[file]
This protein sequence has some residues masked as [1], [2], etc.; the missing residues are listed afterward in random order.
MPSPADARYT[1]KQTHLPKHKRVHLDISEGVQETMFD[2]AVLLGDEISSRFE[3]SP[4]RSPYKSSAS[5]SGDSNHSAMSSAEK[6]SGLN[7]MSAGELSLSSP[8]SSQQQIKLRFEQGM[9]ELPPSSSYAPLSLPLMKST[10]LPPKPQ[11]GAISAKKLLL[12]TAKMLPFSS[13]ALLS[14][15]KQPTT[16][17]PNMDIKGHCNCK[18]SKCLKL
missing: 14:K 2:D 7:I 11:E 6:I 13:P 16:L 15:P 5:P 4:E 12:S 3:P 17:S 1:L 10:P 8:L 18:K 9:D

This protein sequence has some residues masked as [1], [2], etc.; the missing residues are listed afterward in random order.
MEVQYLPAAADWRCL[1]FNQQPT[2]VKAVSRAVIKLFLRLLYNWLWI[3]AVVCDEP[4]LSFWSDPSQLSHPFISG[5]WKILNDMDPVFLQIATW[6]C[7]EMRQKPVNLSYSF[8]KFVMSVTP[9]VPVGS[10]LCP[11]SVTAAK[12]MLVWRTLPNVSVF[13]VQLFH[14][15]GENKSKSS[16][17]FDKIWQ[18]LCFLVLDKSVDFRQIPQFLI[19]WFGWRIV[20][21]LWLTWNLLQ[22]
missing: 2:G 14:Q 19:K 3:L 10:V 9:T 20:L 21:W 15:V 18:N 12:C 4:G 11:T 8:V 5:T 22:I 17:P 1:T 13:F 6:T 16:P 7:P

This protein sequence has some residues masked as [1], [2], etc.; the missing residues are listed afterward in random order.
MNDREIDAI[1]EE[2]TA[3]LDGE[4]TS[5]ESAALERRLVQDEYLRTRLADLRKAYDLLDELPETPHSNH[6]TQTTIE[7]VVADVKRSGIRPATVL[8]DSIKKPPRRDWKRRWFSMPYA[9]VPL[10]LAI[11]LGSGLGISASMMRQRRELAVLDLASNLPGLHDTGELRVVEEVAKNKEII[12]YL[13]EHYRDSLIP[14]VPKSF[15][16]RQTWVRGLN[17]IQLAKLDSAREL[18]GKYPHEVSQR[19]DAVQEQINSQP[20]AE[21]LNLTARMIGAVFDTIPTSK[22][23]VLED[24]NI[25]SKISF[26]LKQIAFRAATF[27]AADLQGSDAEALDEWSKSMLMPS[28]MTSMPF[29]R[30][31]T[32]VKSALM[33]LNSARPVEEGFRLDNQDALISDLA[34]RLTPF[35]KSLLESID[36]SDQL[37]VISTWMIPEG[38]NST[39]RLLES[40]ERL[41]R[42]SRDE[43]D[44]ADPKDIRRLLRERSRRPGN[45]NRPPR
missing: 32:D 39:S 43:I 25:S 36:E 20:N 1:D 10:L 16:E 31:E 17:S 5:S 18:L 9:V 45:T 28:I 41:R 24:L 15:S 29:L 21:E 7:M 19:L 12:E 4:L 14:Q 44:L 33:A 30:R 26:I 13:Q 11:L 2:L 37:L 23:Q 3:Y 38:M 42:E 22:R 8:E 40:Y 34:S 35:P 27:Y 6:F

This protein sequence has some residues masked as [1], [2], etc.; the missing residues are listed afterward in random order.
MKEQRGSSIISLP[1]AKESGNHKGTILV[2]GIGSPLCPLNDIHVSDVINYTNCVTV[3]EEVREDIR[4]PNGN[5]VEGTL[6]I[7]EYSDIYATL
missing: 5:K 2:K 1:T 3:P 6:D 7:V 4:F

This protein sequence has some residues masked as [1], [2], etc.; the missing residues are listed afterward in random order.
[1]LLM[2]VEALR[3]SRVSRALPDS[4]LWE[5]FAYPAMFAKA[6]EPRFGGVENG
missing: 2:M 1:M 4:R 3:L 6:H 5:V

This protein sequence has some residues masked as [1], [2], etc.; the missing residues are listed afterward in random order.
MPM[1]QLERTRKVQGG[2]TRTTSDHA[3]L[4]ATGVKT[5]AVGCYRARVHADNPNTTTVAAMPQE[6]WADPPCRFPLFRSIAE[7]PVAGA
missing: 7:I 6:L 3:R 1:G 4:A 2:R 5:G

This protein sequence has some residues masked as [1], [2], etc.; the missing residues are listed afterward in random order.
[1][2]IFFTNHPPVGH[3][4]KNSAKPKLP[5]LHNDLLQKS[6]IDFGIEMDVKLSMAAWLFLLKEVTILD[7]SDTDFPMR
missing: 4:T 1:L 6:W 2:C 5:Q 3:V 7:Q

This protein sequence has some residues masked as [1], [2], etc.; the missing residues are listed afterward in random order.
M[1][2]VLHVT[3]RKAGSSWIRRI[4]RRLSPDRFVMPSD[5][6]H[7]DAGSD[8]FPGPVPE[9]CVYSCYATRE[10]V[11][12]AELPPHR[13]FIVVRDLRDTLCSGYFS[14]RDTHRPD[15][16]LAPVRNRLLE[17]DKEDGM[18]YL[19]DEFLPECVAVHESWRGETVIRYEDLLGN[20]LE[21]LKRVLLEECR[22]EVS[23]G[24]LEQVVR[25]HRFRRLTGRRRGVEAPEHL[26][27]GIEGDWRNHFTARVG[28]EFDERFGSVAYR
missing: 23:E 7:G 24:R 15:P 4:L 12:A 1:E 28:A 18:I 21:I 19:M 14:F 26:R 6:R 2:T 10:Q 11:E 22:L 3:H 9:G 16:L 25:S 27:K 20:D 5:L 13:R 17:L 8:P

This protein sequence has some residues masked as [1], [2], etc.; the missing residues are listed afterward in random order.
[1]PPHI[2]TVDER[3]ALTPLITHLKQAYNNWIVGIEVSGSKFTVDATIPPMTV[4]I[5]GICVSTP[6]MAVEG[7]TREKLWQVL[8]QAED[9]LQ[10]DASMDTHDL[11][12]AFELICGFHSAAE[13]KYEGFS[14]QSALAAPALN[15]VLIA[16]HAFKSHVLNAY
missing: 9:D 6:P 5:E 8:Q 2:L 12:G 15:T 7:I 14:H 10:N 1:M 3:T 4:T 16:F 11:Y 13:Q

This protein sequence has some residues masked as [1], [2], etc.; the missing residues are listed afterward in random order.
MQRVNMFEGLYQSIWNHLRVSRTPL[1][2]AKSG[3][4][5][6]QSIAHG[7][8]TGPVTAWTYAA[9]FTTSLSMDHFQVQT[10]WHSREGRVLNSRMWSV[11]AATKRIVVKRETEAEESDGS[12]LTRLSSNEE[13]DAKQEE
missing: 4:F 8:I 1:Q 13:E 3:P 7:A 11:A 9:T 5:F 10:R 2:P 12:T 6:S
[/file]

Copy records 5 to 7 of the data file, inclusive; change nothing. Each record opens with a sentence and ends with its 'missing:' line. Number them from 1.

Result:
This protein sequence has some residues masked as [1], [2], etc.; the missing residues are listed afterward in random order.
[1]LLM[2]VEALR[3]SRVSRALPDS[4]LWE[5]FAYPAMFAKA[6]EPRFGGVENG
missing: 2:M 1:M 4:R 3:L 6:H 5:V

This protein sequence has some residues masked as [1], [2], etc.; the missing residues are listed afterward in random order.
MPM[1]QLERTRKVQGG[2]TRTTSDHA[3]L[4]ATGVKT[5]AVGCYRARVHADNPNTTTVAAMPQE[6]WADPPCRFPLFRSIAE[7]PVAGA
missing: 7:I 6:L 3:R 1:G 4:A 2:R 5:G

This protein sequence has some residues masked as [1], [2], etc.; the missing residues are listed afterward in random order.
[1][2]IFFTNHPPVGH[3][4]KNSAKPKLP[5]LHNDLLQKS[6]IDFGIEMDVKLSMAAWLFLLKEVTILD[7]SDTDFPMR
missing: 4:T 1:L 6:W 2:C 5:Q 3:V 7:Q